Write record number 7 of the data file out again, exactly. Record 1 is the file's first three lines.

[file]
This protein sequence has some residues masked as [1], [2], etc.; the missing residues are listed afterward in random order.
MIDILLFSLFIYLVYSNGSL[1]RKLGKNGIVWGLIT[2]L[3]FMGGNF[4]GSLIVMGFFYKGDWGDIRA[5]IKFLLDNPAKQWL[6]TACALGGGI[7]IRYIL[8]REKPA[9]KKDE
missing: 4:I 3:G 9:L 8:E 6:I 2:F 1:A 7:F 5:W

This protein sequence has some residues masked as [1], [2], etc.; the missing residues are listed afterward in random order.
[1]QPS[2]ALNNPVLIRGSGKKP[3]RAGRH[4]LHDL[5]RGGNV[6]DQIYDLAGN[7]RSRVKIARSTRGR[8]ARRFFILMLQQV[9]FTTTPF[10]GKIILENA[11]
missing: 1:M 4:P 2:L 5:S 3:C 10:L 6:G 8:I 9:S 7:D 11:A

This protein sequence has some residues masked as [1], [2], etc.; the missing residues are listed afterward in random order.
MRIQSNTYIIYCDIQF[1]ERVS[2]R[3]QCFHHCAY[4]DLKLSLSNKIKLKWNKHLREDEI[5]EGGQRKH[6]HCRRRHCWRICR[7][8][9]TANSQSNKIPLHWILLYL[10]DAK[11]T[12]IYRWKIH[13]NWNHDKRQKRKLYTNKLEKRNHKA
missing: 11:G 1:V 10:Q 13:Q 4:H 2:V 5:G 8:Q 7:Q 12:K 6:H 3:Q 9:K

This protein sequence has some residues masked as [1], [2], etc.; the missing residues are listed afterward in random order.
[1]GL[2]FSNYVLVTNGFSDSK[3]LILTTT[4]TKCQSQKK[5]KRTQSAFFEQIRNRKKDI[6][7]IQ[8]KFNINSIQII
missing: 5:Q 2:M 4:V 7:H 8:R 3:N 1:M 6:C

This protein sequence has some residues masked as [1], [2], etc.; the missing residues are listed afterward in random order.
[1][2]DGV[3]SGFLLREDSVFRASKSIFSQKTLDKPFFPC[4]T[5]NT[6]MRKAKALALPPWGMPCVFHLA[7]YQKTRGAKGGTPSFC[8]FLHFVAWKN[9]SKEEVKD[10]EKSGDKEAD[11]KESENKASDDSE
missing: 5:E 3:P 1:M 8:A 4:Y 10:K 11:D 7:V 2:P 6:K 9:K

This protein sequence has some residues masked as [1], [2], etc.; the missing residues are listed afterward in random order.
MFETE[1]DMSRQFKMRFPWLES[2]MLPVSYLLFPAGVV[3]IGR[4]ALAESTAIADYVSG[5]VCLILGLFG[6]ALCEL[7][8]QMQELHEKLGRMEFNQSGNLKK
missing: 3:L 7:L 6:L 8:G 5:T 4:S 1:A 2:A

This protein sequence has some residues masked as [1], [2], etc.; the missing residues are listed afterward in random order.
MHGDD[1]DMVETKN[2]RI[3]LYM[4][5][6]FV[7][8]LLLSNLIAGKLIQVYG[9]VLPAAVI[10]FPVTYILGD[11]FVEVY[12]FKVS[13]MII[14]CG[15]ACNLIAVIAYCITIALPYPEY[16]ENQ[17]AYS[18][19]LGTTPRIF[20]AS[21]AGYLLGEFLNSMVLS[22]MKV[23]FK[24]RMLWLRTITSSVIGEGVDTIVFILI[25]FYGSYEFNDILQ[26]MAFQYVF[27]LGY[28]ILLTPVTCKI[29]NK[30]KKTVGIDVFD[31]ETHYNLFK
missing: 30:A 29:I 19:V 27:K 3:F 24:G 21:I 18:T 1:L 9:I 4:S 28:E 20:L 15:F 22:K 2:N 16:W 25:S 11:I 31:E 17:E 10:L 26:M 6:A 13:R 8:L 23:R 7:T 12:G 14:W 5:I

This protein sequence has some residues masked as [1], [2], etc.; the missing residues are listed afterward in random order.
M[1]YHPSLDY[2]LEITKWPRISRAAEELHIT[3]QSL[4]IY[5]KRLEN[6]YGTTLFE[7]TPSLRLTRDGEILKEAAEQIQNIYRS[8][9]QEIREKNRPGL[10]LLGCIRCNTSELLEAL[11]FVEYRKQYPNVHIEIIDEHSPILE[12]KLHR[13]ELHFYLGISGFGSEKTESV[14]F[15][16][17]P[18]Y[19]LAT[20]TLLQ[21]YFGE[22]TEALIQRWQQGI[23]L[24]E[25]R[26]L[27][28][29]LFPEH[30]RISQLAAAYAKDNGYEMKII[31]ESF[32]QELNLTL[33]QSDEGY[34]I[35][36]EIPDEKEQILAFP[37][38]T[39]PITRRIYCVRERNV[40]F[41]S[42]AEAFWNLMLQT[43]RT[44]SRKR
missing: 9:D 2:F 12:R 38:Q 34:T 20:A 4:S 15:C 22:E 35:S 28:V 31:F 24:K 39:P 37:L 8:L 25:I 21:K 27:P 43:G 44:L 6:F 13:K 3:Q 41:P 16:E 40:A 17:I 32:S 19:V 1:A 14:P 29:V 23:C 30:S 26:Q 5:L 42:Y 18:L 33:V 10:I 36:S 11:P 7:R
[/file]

This protein sequence has some residues masked as [1], [2], etc.; the missing residues are listed afterward in random order.
MHGDD[1]DMVETKN[2]RI[3]LYM[4][5][6]FV[7][8]LLLSNLIAGKLIQVYG[9]VLPAAVI[10]FPVTYILGD[11]FVEVY[12]FKVS[13]MII[14]CG[15]ACNLIAVIAYCITIALPYPEY[16]ENQ[17]AYS[18][19]LGTTPRIF[20]AS[21]AGYLLGEFLNSMVLS[22]MKV[23]FK[24]RMLWLRTITSSVIGEGVDTIVFILI[25]FYGSYEFNDILQ[26]MAFQYVF[27]LGY[28]ILLTPVTCKI[29]NK[30]KKTVGIDVFD[31]ETHYNLFK
missing: 30:A 29:I 19:V 27:K 3:F 24:G 21:I 18:T 1:L 9:I 4:S 28:E 20:L 15:F 22:K 2:N 16:W 25:S 11:I 31:E 17:E 10:L 26:M 6:A 13:R 8:L 23:R 7:T 12:G 14:W 5:I